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Week 498 // Silence Upon Silence

by Mount Everest

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I wrote and recorded the music to this song before George Floyd was publicly lynched by police. I hadn’t written words yet, but this song was on deck for lyrics when the country was catapulted into this current moment of public outrage and activism by that detestable crime.

When I thought of the jaunty fingerpicking I had recorded, it seemed so wrong for the moment. Perhaps it is, but I thought twice about that when I read an Instagram post from my dear friend Jake Aron. Jake is a music producer, a recording and mixing engineer, and a hell of a touring guitarist and bassist among other things. He had this to say (abridged for space, but follow @mordecaimoroh to read his full statement):

“As I head to the studio to mix another song for another Black artist, I want to take the time to recognize the racial structure we have in the music business. Every sound we make, the structures we use, the references we pull, the instruments we play, are ultimately of Black origin. Western music is undeniably, completely, a Black art… Listen to your favorite music. Are they a Black artist? If not, just remember that somewhere, a Black person probably did it first, and we had the privilege of hearing it.”

I reflected on my own music. It’s right there and I haven’t said it. It’s time to say it. I reflected on this piece of guitar music. Those jazzy turnarounds I was having so much fun with? That’s Black music. It always was.

Just a few weeks ago, Little Richard died. Unsurprisingly and unfortunately, every single news report I saw about his life and death pivoted quickly to his influence on Elvis Presley and Mick Jagger. It was as if this Rock and Roll pioneer's only accomplishment in life was to lay the groundwork for white artists. This is part of a really old story of theft and exploitation. Black artists invented and developed every distinctly American musical genre there is. I’ve learned about this, and I know about it, but I don’t talk all that much about it.

As a white American musician, I confess that I rarely pay homage to Black artists. I revel in my compositions as if I conjured them out of no context at all. When I cite my influences, they are usually white. What I’m even more ashamed of is the fact that I don’t know enough about most of my Black influences to name them, or discuss their bodies of work intelligently. That’s not to say that I don’t listen to Black artists. But if I’m being honest with you, I’m not going very deep. I don't really know where these guitar licks came from. I’m way too close to silent about all of this.

This song is a bit of a confession, and it ruminates on that silence — not only my silence regarding my Black musical influences, but also my silence around many of my Black neighbors (toward whom I’m not nearly neighborly enough), my silence about routine cruelty toward Black people, and finally the dull artistic silence we would be living in if Black artists hadn’t birthed the music that fuels our life’s blood.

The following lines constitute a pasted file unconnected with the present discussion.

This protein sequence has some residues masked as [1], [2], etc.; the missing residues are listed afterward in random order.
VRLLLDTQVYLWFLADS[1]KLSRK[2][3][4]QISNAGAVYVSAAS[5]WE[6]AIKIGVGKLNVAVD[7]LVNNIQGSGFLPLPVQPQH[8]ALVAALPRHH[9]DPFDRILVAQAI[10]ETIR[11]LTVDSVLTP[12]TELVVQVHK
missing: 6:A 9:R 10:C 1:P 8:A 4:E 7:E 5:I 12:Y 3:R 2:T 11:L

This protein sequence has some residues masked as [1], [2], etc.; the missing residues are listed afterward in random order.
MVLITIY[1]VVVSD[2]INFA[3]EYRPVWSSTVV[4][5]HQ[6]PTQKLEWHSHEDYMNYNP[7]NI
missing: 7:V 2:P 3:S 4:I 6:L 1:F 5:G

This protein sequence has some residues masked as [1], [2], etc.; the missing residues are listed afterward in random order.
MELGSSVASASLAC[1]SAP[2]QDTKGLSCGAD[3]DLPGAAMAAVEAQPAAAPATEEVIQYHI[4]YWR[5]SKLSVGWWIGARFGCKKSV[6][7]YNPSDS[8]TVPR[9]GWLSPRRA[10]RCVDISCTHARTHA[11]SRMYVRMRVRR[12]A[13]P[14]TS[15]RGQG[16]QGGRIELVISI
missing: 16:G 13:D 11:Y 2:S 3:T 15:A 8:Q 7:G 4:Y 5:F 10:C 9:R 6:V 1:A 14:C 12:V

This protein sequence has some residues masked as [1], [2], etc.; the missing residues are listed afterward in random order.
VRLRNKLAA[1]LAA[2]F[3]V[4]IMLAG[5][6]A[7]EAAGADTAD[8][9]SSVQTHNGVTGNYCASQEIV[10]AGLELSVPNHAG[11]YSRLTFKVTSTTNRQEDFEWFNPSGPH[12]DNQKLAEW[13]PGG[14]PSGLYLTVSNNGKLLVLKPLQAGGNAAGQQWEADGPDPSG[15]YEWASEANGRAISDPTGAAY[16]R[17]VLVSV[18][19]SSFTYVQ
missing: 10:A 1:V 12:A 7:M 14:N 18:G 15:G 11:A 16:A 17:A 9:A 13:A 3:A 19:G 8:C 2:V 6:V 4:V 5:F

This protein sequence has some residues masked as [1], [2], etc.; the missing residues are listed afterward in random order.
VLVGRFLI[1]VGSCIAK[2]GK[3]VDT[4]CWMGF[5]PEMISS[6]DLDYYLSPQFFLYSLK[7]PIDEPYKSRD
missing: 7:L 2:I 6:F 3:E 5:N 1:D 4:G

I live in Flatbush, Brooklyn. I call it Prospect Lefferts Gardens most of the time -- a name which is a racist tool that real estate brokers use to erase Black identity. While I know that, I still call it PLG most of the time. White folks, I know for a fact you’ve got similar baggage. Let’s work to do better. Let’s start today by fighting racism where it lives (especially when that’s in ourselves), and by raising our voices for justice for George Floyd and every other life lost to white supremacy in America and around the world. It’s the absolute least we can do. Also, support Black artists now and forever. Don't buy this song.


All the old songs I have sung
Silence upon silence
I know where they're from
I'm silent with my neighbors
I live too much from afar
Silence upon silence
Look at where we are

All the angels I can't name
Their song upon us all the time
All their blessings that I claim
Accomplice to an awful crime

Silence all the way down the street
Silence on the platform
Silence in my seat
Silence at the market
Silence here on the block
Silence in my conscience
It's past time to talk

All the angels I don't know
Their gifts upon us all the time
All the blessings that I stole
Accomplice to an awful crime


released June 1, 2020




Mount Everest Maine

I’ve been making up a new song every week since 2010.
Follow me on Instagram [mounteverestmusic] and explore more than 600 songs here.

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